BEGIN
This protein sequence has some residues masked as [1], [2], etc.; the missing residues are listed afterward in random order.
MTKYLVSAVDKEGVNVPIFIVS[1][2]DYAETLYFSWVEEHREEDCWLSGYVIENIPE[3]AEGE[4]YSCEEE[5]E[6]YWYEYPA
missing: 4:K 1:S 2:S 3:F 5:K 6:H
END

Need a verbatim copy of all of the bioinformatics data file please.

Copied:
This protein sequence has some residues masked as [1], [2], etc.; the missing residues are listed afterward in random order.
MTKYLVSAVDKEGVNVPIFIVS[1][2]DYAETLYFSWVEEHREEDCWLSGYVIENIPE[3]AEGE[4]YSCEEE[5]E[6]YWYEYPA
missing: 4:K 1:S 2:S 3:F 5:K 6:H